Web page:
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My work engages with microbial life through the inclusion of edible fermented foods in sculptural installations. In this work, the microorganisms present in fermented foods become sculptural actants. Seeing a floating SCOBY (symbiotic community of bacteria and yeast) on top of tea or the bubbles and smelling kimchi is visceral, bodily, and can be revelatory. My own revelation with fermented foods has happened through extensive experimentation, research, and microscopy. The kitchen-lab leads to the studio, where each sculpture is created for a specific ferment. Formally, the sculptures elucidate my desire to create an artistic essence of, and environment for, the fermented food and its microbial profile.

Practically, the sculptures are constructed around vessels that contain the ferments. The vessels become a body for the viscous substrates, a way to rethink the binary of interior/exterior, and a way to make digestion transparent. Through this looking glass, microbial activity sheds light on anthropocentrism. The sculptures create space to reflect on our symbiotic relationship with microbes and the ancient ingenuity they bring to the table.

The significance of microbes in relation to a queer perspective on being is central to my thought process around this work. My 2016 solo show, They/Them/Their, at Black Ball Projects in Brooklyn, NY, was titled in reference to my gender pronouns and also to the multitude of microbes we coexist with. When framing the human in relation to prokaryotes (bacteria), we learn that they outnumber us in our own bodies as well as in the population on Earth, not just in numbers of individuals, but in total biomass as well. Microbes reproduce in myriad ways and cannot be defined by gender. If microbes are without gender and they make up at least half of our human selves, then are we are all pluralities? Are we are all they, them, and their?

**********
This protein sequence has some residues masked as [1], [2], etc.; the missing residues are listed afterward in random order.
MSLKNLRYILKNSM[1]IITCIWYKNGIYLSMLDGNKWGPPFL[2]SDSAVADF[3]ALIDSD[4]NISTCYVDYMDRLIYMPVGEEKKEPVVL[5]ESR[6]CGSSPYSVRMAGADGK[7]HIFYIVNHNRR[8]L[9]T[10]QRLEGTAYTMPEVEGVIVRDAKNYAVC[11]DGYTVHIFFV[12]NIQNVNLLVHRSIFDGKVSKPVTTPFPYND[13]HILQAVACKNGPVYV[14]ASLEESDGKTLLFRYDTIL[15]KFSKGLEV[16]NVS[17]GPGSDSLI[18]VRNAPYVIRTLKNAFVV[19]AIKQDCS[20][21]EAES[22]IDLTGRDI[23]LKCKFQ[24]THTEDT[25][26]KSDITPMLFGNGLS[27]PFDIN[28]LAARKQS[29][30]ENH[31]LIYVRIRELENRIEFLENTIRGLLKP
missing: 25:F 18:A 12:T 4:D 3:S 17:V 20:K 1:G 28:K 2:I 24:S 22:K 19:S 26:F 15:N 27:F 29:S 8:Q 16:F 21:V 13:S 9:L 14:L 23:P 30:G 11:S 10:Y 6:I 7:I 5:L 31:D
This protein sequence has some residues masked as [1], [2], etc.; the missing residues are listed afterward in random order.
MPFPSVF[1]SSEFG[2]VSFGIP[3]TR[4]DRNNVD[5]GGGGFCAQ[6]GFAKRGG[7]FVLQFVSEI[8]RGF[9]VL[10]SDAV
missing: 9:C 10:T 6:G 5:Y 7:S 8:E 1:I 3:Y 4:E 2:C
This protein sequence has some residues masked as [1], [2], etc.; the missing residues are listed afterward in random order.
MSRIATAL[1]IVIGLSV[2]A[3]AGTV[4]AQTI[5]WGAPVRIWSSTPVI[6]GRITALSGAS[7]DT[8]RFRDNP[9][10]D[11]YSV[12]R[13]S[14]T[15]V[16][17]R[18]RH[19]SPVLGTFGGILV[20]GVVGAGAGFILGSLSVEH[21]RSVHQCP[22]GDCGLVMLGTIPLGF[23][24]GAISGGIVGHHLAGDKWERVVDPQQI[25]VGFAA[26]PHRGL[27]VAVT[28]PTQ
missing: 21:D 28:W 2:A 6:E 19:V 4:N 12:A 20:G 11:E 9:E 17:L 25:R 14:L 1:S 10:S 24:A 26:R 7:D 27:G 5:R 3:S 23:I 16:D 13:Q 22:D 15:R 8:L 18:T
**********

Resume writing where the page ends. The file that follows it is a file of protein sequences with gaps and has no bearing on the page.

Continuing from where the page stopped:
They/Them/Their featured four fermentation sculptures, a large-scale wall sculpture, and a collaborative shelf of ferments. To inaugurate the show, I held a kimchi demonstration and packed the kimchi into its sculpture, Leuconostoc Mesenteroides (the title references the primary bacteria found in the beginning stages of kimchi fermentation). For the collaborative shelf, I invited people from the New York City fermentation community to bring jars of fermented food to share. The ferments were observed throughout the show, and they were festively eaten at the closing “harvesting” of the sculptures.

Before that show, in 2014, I was introduced to fermentation through a three-week residency at the Foundation for Fermentation Fervor, Sandor Katz’s Tennessee residency program for aspiring fermentation practitioners. Located within a network of queer intentional communities, the residency experience foregrounded the queer, trans-feminist, punk, and DIY connections to food fermentation. Post-residency, I wanted to bring the spirit of community, inclusiveness, and radical alchemical flavor to my work. The result has been to create programming for pieces that necessarily involves others with an interest in making fermented foods. Knowledge-sharing among community members, artists, gardeners, scientists, chefs, and bakers, has had the effect of decentralizing expert knowledge in favor of collective knowledge.

My 2017 solo show, Lactobacillus Amongus, at PLUG projects in Kansas City, MO, was premised on collecting all of the sourdough starters in the area. By doing so, I brought together a community of sourdough bakers that had not previously met. Elaborate narratives often accompany heirloom sourdough starters, so I collected sourdough stories from each participant. At the end of the show, participants brought homemade sourdough baked goods to a community potluck and shared sourdough stories along with their leavened contributions.

Conjured by the act of fermentation, a serendipitous collision between Food Studies and artistic enquiry is now the primary focus of my work and scholarship. Combined, art and food become a medium for dialogue around pressing contemporary questions: those surrounding the body and identity, cultural history and food narratives, food and social justice, and so many more. By celebrating fermented food through art, I aim to create experiences that elicit discovery and honour what we know and do not yet know about our symbiotic world.

Figure 1

Schizomycetes Phase 1, 168 x 112 x 61 cm Materials: Jun tea, glass jar, polyurethane foam, burlap, modeling compound, sintra, epoxy putty, wood, acrylic paint, copyright S.E. Nash, 2015.

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Figure 2

Artificial cave, 56 x 61 x 35 cm Materials: wood, burlap, epoxy putty, paper mache, plaster, paint, jar, mead, copyright S.E. Nash, 2015.

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Figure 3

They/ Them/ Their at Black Ball Projects, copyright S.E. Nash, 2016.

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Figure 4

Lactobacillus Amongus at PLUG Projects, copyright S.E. Nash, 2017.

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Figure 5

Lactobacillus Amongus sourdough potluck at PLUG Projects, copyright S.E. Nash, 2017.

-> See the list of figures